Luckily, No.One responded and slowly recovered. The electrolytes clearly helped -and she gradually got her appetite back. Not only the green vegetables we'd got as waste from the market plus some papaya skins left over from lunch and some cassava leaves from the garden -but especially the "Lactation" pellets from the commercial feedstuffs supplier. Now she's eating like a pig!

Images of sow and rain

Of course, it did start raining this afternoon -and that has helped bring the temperature down -as well as providing a nice cool damp patch outside the roofing area.... but then she, and we, have to make sure the piglets stay warm and dry inside....

However, the normal Eat, Feed, Sleep cycle seems to have returned -and that's the important thing.

Images of young sow

Apparently, the piglets "milk teeth" are not functional for eating -but for fighting other piglets for a place at the milk bar..... So to see, "Mother Nature" aint always sweet and cuddly....

June 21:

Images of Sow and Boar in neighbouring

The Secret of avoiding crushing seems to lie in the pig's own language..... No.One is careful when lying down, or else lies down away from the piglets -and then she calls them with gentle grunting sounds.... and before getting up she often gives a warning grunt....

The piglets are also starting to pee and poo in a separate part of the pen... and starting to root about in the sawdust, just like their mommy.....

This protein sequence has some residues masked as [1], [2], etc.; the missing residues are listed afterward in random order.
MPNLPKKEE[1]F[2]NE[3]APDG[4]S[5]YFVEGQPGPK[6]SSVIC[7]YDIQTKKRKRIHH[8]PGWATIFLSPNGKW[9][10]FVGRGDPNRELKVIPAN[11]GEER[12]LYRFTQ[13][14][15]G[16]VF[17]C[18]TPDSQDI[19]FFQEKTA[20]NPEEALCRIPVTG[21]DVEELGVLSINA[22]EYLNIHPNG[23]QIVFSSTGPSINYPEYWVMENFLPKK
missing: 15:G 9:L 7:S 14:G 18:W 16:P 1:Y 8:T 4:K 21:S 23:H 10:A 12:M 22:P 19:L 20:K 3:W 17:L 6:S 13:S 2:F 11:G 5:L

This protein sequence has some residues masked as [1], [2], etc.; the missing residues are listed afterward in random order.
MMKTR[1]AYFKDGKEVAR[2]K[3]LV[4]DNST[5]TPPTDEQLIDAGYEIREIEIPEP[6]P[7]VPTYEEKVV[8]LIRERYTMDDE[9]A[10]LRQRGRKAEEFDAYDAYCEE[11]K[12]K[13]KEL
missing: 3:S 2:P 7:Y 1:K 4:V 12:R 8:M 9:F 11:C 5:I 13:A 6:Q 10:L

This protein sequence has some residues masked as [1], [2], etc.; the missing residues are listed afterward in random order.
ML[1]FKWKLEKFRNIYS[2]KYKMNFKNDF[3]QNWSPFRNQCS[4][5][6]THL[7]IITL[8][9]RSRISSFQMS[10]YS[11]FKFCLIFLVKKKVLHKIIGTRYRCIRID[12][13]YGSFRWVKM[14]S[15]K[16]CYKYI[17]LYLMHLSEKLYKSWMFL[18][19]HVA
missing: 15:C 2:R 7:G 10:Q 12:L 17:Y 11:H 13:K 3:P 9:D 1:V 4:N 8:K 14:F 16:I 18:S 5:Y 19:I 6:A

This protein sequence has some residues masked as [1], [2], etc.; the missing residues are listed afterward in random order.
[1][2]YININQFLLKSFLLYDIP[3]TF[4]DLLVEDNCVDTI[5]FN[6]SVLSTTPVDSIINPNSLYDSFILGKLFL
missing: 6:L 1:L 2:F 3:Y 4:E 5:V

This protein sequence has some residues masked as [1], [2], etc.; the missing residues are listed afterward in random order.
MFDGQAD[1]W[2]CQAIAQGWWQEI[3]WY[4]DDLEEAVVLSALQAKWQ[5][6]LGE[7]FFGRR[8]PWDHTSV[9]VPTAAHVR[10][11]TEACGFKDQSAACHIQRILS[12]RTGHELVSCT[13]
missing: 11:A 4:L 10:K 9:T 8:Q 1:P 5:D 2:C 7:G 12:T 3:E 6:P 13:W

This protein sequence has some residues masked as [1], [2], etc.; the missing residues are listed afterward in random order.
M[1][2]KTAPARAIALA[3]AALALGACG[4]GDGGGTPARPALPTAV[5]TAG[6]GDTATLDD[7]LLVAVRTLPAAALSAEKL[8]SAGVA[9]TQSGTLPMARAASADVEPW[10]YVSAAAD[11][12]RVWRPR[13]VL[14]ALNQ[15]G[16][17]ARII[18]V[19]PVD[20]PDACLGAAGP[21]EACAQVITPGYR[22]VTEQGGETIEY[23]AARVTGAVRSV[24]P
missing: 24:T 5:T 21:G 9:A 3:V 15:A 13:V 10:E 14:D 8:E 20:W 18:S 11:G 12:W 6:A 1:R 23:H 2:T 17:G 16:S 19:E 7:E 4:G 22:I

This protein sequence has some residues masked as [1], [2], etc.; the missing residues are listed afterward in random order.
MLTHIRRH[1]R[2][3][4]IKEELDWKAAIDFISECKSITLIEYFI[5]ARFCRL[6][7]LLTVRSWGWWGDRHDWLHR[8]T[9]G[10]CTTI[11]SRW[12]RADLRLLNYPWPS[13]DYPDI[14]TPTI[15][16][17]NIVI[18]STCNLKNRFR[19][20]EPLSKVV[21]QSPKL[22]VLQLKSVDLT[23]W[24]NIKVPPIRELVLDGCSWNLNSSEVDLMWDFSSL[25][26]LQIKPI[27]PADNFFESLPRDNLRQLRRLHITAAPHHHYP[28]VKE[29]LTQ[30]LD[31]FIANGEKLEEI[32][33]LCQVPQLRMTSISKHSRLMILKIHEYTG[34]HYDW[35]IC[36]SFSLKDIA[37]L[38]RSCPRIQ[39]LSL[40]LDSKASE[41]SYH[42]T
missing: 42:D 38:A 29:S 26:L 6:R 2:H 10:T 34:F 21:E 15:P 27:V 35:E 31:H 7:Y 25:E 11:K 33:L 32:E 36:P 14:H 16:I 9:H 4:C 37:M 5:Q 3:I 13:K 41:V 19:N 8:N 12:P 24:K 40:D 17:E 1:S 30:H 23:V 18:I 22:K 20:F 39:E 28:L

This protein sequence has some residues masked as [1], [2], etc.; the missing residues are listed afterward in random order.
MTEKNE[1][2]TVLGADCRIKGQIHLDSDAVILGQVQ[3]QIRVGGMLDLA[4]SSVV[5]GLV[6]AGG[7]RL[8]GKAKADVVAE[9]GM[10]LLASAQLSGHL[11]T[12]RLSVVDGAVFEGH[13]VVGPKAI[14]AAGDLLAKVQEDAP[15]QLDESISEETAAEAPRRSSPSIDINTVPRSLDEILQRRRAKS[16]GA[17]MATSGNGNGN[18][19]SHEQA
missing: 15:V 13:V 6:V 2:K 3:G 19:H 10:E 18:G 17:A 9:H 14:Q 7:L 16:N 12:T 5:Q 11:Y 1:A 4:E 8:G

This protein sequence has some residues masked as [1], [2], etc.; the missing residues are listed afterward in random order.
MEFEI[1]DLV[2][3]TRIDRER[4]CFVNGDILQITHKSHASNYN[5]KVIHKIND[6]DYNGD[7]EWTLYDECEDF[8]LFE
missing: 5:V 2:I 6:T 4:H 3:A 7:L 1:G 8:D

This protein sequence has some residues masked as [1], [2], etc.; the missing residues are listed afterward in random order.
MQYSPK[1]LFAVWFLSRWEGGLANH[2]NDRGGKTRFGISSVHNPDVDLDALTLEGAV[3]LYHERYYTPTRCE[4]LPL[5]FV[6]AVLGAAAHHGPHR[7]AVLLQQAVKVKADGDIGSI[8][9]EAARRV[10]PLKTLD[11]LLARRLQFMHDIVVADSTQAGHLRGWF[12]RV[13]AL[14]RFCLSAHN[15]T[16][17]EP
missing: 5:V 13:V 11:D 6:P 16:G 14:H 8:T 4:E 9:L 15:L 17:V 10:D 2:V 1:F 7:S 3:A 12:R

In the evening of day two, No.One was still fairly sluggish and often panting heavily. Fatima was starting to worry about Uterine infection -which is apparently another possible danger. Especially after the late delivery of the stillborn.....

However, after a temperature check, all seems well. A slight discharge but that is normal -and should clear up within 5 days. After birthing, we could have used ocytocin to "clear' everything" out the uterus -as well as stimulate milk production -but we both agree that a dead piglet is better than unnecessarily shooting our sow full of hormones and giving it a potentially nasty shock to the body.

Images of piglets suckling at night

So, in the night we were still a little worried.... Luckily, it also rained a bit and that helped bring the temperature down a little.

However, I suspect the real point was that we had underestimated just how exhausted she actually was. The last piglet probably died because she was simply too exhausted to push it out.... That may be why the placenta was a long time coming too.

Her heroic feats of feeding only helped disguise her own weakness..... Although, perhaps just lying there nursing involves less effort than getting up and eating.... The heat stress obviously exacerbated the problem too.

Images of piglets sleeping in creep
        space atnight

Realising this created for us the problem of how much to intervene and when.... Cooling can be achieved by pouring or spraying with water (her favourite), wet cloths or by fanning cool air over her.